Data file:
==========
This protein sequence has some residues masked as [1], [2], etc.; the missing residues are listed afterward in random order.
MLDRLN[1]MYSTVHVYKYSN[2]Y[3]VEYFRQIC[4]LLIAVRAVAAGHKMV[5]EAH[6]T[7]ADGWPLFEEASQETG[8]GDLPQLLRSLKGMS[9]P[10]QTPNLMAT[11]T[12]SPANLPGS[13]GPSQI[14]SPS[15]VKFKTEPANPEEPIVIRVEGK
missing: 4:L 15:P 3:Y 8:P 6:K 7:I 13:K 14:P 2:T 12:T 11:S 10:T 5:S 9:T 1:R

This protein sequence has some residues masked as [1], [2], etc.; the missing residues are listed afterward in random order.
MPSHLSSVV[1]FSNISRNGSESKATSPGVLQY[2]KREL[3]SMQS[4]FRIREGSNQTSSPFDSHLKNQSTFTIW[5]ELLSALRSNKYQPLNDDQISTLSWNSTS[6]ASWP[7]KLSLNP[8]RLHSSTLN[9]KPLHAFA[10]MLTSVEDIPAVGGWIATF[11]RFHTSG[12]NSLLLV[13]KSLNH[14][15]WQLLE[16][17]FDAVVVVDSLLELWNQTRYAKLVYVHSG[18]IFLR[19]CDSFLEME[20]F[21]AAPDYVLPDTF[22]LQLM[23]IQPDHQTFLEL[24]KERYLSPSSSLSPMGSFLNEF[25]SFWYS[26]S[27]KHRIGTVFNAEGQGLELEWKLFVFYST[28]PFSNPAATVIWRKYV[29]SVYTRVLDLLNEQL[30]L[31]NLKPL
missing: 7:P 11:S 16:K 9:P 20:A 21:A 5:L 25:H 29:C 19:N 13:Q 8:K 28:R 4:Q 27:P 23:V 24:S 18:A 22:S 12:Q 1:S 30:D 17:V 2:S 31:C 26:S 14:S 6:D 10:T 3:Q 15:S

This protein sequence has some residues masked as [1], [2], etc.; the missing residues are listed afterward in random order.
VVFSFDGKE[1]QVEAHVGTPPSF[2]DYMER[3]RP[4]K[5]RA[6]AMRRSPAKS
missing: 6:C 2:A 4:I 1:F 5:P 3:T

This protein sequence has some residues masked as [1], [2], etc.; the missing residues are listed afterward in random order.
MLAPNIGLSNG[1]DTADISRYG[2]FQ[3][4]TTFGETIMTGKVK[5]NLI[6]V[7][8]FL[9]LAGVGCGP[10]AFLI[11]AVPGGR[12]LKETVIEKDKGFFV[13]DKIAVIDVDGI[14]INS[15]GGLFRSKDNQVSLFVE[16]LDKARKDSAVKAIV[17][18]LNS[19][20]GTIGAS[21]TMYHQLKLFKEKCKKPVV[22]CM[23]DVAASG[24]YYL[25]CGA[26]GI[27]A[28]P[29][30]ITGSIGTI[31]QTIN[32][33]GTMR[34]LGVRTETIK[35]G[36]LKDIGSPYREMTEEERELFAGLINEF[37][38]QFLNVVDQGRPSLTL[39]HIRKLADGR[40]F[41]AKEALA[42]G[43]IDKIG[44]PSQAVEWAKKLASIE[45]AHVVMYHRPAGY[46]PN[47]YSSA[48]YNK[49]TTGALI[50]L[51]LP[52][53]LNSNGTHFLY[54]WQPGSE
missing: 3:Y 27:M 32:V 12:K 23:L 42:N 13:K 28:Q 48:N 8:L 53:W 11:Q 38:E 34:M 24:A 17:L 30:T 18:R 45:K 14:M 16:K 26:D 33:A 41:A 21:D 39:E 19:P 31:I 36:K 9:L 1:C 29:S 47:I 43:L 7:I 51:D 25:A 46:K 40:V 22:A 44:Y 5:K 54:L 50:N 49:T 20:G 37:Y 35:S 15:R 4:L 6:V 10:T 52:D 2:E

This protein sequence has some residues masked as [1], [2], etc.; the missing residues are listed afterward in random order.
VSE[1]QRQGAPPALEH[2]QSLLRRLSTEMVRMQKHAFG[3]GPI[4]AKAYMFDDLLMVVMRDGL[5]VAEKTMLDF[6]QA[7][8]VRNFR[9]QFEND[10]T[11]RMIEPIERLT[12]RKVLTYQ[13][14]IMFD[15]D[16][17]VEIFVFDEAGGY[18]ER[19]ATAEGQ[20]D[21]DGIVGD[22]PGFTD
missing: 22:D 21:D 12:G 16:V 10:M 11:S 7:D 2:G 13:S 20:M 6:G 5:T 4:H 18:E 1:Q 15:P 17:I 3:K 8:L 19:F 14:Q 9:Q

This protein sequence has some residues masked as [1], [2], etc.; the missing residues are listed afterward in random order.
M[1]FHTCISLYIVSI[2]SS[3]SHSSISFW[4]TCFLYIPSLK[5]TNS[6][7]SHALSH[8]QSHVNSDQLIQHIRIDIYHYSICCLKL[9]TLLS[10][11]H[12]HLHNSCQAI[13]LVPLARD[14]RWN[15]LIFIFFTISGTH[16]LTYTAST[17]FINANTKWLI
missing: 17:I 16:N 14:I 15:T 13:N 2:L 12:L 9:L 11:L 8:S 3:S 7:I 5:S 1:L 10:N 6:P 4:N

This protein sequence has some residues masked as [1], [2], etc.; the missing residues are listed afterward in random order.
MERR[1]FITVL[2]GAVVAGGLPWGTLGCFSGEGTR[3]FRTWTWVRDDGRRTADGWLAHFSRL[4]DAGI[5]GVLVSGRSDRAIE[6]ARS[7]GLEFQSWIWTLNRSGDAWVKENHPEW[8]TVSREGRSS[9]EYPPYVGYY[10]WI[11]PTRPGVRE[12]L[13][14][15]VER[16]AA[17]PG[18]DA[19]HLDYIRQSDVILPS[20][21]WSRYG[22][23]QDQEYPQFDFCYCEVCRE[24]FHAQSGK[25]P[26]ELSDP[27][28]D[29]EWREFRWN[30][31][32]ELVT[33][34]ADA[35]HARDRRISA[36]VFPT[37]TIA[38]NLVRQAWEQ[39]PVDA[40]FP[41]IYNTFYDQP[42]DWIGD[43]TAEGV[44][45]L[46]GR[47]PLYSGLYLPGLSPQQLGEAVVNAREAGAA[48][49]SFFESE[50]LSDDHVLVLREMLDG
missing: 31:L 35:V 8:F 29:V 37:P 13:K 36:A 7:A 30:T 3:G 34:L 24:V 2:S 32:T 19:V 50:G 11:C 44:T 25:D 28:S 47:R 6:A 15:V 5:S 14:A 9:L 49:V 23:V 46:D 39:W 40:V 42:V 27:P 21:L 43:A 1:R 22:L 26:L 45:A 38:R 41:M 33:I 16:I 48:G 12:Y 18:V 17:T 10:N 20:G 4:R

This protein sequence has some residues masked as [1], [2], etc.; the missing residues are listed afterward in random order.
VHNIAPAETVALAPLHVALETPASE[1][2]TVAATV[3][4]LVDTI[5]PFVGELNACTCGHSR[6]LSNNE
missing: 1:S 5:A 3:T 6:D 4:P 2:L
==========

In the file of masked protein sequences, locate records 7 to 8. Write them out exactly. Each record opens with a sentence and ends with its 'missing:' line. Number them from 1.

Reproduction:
This protein sequence has some residues masked as [1], [2], etc.; the missing residues are listed afterward in random order.
MERR[1]FITVL[2]GAVVAGGLPWGTLGCFSGEGTR[3]FRTWTWVRDDGRRTADGWLAHFSRL[4]DAGI[5]GVLVSGRSDRAIE[6]ARS[7]GLEFQSWIWTLNRSGDAWVKENHPEW[8]TVSREGRSS[9]EYPPYVGYY[10]WI[11]PTRPGVRE[12]L[13][14][15]VER[16]AA[17]PG[18]DA[19]HLDYIRQSDVILPS[20][21]WSRYG[22][23]QDQEYPQFDFCYCEVCRE[24]FHAQSGK[25]P[26]ELSDP[27][28]D[29]EWREFRWN[30][31][32]ELVT[33][34]ADA[35]HARDRRISA[36]VFPT[37]TIA[38]NLVRQAWEQ[39]PVDA[40]FP[41]IYNTFYDQP[42]DWIGD[43]TAEGV[44][45]L[46]GR[47]PLYSGLYLPGLSPQQLGEAVVNAREAGAA[48][49]SFFESE[50]LSDDHVLVLREMLDG
missing: 31:L 35:V 8:F 29:V 37:P 13:K 36:A 7:A 30:T 3:G 34:L 24:V 2:S 32:T 19:V 50:G 11:C 44:T 25:D 28:S 47:R 6:A 15:V 5:S 14:A 9:L 49:V 23:V 46:D 39:W 40:V 42:V 27:P 21:L 43:A 1:R 22:L 26:L 45:A 38:R 41:M 33:I 16:I 48:G 12:Y 18:V 17:T 10:N 20:G 4:R

This protein sequence has some residues masked as [1], [2], etc.; the missing residues are listed afterward in random order.
VHNIAPAETVALAPLHVALETPASE[1][2]TVAATV[3][4]LVDTI[5]PFVGELNACTCGHSR[6]LSNNE
missing: 1:S 5:A 3:T 6:D 4:P 2:L